[Updated 2020] Unfortunately the financial services industry attracts fraudsters and scam artists like sh*t attracts flies. If you have money, rest assured there are plenty of criminals out there who want to take it from you. Thankfully, the securities industries does a fair job of policing its own. At least those who are registered with the SEC or Financial Industry Regulatory Authority (FINRA). Some startling reports, however, reveal that those who lose their license to sell securities sometimes continue to sell investments by relying on state issued insurance licenses.
InvestmentNews Daily and the St. Petersburg Times recently ran feature stories examining stockbrokers who lost their license because of fraud but were able to continue fleecing clients by utilizing their insurance licenses.
In one instance, Neal Smalbach had his securities license suspended back in 2008. According to FINRA’s BrokerCheck system, he was let go twice by brokerage firms. According to the InvestmentNews, he left with 37 pending complaints.
What did Smalbach do? I think we all know the answer. He kept selling financial products and apparently defrauding his clients. A few years later Smalbach was finally charged with insurance fraud and organized fraud, each felonies in Florida.
In April 2013, two years after this post was first written, he was convicted and sentenced to seven years of prison. The judge also ordered him to pay millions in restitution. Unfortunately, jail birds rarely have any money either while in prison or once they are released. Only after his conviction did Florida finally yank his insurance license.
Smalbach isn’t alone. In another Florida case, a stockbroker named Jeffrey Donner permanently lost his license for failing to disclose an “automatically billed 30% annual advisor’s fee”! Donner maintained an insurance sales license, however.
Florida has amended their laws to allow state regulators the ability to suspend or revoke insurance licenses if another regulatory suspends that person for fraudulent behavior. Without such laws, however, it is difficult for state agencies to suspend insurance licenses if the holders bad behavior is not related to insurance.
Most recently InvestmentNews wrote about Robert Morley. In 2006, Maryland barred him from selling securities. In 2016, the SEC barred him. Two years later in 2018 he was convicted of securities fraud in Kansas. Yet as of February 2020, he still has a license to sell insurance in Maryland.
When does it end?
Part of the problem is the poor communication between the various agencies. With over one hundred regulatory agencies nationwide, it’s hard to know what is happening in other states or jurisdictions. The industry largely relies on self-reporting – you are supposed to tell regulators if you have been charged or accused of wrongdoing. (That’s like asking someone on probation to tell his probation officer whenever he commits new crimes.) Self reporting only works with the honest professionals. (And yes, Morley is on probation for his securities fraud as of this writing yet licensed in Maryland.)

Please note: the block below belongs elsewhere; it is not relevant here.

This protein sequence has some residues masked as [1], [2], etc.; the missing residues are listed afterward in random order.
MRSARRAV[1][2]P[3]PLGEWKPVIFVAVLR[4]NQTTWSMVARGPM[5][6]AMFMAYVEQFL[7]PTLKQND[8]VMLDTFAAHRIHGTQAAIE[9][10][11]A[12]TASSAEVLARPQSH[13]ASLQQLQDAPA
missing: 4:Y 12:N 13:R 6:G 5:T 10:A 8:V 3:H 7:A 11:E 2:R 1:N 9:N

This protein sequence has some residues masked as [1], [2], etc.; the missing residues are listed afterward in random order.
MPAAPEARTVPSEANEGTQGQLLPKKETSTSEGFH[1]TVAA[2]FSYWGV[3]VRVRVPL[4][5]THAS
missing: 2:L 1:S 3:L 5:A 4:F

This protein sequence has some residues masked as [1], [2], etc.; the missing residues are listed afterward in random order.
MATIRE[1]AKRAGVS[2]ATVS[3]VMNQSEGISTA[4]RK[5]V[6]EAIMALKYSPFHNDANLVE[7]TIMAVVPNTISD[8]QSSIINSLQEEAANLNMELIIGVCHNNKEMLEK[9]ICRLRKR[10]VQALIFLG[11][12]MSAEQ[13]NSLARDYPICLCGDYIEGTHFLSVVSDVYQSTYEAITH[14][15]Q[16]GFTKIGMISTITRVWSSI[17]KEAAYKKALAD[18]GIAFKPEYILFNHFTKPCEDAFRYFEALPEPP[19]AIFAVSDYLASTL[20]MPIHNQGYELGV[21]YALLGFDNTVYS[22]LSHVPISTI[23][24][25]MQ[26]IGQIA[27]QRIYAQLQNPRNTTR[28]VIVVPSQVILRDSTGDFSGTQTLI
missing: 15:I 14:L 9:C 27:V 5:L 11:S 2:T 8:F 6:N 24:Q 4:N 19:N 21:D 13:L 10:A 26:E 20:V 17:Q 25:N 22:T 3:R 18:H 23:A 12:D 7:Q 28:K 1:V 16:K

For years we have advised everyone to verify that the professional they are dealing with is properly licensed. It takes just a few minutes to check out securities professionals with BrokerCheck and the SEC plus it is online and free. Many states also have similar systems or a telephone number you can call for information.
Based on the recent stories of fraudsters simply using a different license, we suggest you check everyone out both locally through the state licensing authorities and nationally through BrokerCheck and the SEC. Just because someone tells you they are licensed by the Maine Insurance Commission, for example, doesn’t mean they didn’t lose a securities license for fraud.
We also suggest that you deal with larger, reputable firms. While there are many reputable independent agents, insurance and financial professionals that cold call prospects, meet outside of an office and have no firm or company behind them scare us. Even if they are not fraudsters, can they pay a claim if a they later make a mistake?
If you need any proof, take a look at Smalbach’s photo at the beginning of this post. Collecting anything from him after his release from prison will be difficult. At least if the agent or broker worked for a larger, reputable firm there would be a much ability to collect. [In most instances, employers are responsible for the misconduct of their agents.]
Today’s financial products are very complex. The lines between insurance and securities is very blurry if it even exists for many products. For example, annuities are supposed to be sold only by those having a securities license but we know of improperly licensed insurance agents selling these products.
Trusting your money to a relative stranger requires a huge leap of faith – be very careful and don’t rely on the fact that they claim to have a license. Make sure they don’t have any skeletons in their closets before you invest a penny.
Mahany Law is a full service, national boutique law firm concentrating in whistleblower cases (qui tam actions) and fraud recovery. If you are the victim of a financial fraud or bad advice from a stockbroker or insurance agent, call us. All inquiries are protected by the attorney – client privilege and kept confidential. In most instances, cases can be handled on a contingent fee basis. For more information, contact attorney Brian Mahany online, by email or by phone (202) 800-9791.
We also encourage you to visit our investor and fraud recovery information page.